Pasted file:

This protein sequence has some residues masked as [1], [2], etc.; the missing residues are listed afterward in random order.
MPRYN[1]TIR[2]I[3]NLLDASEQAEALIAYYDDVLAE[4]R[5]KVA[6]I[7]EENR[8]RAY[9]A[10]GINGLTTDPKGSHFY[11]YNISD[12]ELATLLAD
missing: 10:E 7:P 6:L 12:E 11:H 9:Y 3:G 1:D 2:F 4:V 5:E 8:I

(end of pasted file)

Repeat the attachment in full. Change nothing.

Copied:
This protein sequence has some residues masked as [1], [2], etc.; the missing residues are listed afterward in random order.
MPRYN[1]TIR[2]I[3]NLLDASEQAEALIAYYDDVLAE[4]R[5]KVA[6]I[7]EENR[8]RAY[9]A[10]GINGLTTDPKGSHFY[11]YNISD[12]ELATLLAD
missing: 10:E 7:P 6:L 12:E 11:H 9:Y 3:G 1:D 2:F 4:V 5:E 8:I